"See those two pieces of paper I stuck in there? Read where I marked."
Aaron read the sections, both descriptions, then his eyes rose to observe Ray.
Ray grinned. "Know who I am now?"
"You're this guy. You're Perry."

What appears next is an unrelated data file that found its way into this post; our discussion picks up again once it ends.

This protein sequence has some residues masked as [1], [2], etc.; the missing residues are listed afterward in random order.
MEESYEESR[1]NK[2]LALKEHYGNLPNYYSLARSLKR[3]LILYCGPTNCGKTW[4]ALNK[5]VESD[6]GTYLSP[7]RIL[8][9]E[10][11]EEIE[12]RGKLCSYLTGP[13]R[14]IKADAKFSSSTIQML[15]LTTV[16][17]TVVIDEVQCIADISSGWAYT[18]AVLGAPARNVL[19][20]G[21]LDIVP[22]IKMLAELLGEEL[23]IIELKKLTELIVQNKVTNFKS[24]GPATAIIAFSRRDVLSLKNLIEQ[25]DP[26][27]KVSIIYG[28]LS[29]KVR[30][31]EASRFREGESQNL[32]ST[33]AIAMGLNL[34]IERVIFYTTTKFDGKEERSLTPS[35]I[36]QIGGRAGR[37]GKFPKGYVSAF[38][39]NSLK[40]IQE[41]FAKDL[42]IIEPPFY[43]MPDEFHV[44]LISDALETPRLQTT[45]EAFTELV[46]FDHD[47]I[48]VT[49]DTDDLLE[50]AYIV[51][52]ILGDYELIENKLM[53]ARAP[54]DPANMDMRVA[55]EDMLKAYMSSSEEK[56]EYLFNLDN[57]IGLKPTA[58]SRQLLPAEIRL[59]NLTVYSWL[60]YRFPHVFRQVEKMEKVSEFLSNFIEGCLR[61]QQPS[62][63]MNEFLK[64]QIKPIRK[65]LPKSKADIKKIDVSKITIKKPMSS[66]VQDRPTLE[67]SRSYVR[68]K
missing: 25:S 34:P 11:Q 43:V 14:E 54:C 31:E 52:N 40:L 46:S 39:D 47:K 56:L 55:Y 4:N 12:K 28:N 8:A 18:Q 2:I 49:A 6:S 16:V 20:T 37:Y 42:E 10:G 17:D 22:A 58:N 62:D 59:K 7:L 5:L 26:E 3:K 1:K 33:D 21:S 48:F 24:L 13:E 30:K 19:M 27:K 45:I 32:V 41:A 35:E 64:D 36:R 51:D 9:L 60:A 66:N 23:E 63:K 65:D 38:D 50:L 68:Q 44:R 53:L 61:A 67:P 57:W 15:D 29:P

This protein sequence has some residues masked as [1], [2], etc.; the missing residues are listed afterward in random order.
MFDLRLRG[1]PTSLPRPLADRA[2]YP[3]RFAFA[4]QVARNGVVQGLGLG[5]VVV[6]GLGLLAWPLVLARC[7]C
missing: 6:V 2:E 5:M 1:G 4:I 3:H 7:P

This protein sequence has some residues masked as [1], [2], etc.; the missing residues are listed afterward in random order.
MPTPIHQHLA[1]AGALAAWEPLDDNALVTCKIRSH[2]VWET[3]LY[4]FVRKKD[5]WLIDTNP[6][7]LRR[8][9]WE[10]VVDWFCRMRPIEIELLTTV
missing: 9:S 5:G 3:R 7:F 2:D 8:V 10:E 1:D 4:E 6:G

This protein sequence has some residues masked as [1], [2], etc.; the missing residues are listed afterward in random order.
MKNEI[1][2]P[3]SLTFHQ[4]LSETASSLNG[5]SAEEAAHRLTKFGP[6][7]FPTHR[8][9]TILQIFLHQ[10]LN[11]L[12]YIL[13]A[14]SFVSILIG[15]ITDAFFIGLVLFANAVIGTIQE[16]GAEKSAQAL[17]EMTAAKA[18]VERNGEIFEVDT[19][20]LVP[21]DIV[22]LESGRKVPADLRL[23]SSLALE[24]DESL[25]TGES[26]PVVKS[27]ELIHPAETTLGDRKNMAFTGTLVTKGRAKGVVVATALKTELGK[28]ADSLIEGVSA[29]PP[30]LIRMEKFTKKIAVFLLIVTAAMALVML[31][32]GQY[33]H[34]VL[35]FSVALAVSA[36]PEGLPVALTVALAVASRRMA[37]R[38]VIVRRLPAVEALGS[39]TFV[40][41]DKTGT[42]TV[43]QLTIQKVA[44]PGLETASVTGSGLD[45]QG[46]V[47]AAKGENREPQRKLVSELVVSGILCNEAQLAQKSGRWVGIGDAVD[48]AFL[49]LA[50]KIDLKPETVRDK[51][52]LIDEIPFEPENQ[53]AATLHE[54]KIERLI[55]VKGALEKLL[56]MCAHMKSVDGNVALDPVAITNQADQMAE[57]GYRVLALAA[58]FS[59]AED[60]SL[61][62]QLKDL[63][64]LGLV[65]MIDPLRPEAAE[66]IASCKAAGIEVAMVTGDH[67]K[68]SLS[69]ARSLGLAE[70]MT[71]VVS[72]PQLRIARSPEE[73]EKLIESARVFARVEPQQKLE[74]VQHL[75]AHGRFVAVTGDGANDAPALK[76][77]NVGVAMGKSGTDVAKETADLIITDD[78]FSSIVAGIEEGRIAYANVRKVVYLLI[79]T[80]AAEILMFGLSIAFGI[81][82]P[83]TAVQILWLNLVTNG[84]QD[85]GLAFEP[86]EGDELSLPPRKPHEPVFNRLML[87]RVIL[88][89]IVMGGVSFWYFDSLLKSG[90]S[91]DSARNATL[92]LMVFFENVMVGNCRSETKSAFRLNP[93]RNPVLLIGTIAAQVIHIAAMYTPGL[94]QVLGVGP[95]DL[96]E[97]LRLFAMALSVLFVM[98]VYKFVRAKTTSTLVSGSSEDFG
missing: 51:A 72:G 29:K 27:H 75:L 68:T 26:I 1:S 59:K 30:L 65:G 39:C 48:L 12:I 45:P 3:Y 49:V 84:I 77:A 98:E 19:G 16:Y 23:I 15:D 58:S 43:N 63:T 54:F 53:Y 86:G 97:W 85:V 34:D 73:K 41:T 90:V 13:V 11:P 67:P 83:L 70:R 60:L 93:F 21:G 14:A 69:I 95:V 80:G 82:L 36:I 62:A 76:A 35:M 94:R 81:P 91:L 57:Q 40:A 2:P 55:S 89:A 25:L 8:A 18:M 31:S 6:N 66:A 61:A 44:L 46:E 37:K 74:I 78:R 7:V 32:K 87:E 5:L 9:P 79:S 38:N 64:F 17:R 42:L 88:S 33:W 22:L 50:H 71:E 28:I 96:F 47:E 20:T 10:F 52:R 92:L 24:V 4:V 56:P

"Yeah. Perry Smith. One of the murderers. We're a match, ain't we? His legs got fucked up in a motorcycle accident, I was born this way, but it all amounts to the same thing. Both of us crips. And the hair, the build — the two of us dead ringers. We even both have Indian blood. Anyway, when they were gonna make a movie of the book I was living in New York, trying to be a movie star. Yeah, me. I was twenty-five, twenty-six. So they announced open auditions, big ads in Variety calling for two guys to play the killers. Claimed they weren't interested in using well-known actors. So naturally I tried out. I'll tell you all about it — starting tomorrow, a story while you eat your lunch, OK? The thing is, I was certain I'd get the part. See, I believed what they were saying to me. But one day I picked up Variety and read that Robert Blake got my part. Hell, he's just short. And he was never at those auditions. Those auditions, they were just a publicity stunt. A freak show. Robert Blake — Little Beaver in the fucking Red Ryder movies, he'd been in movies all his life. No, they never wanted the real thing. You should rent the movie. A fucking mess. But what can you expect from something that started out as a lie? So, anyway, a few weeks after Little Beaver got my part I came back to St. Paul. . . ." Ray paused, smiled. "You having a problem with this, kid? Seeing me as an aspiring actor in the Village? That's the trouble with how the young think about old people. You see me a certain way and can't imagine me any different, because it's over for me. But you don't have trouble imagining yourself being some genius director. Another Orson Welles. For you that's a sure thing. But is it, really? Cause here we are, the two of us, both working in your dad's store. That's the only thing that's a fact. You and me together." He rose, started off, then turned. "I'm lending you that book. Same copy I had in New York. So take care of it. And don't advertise it to the world. Comprende?"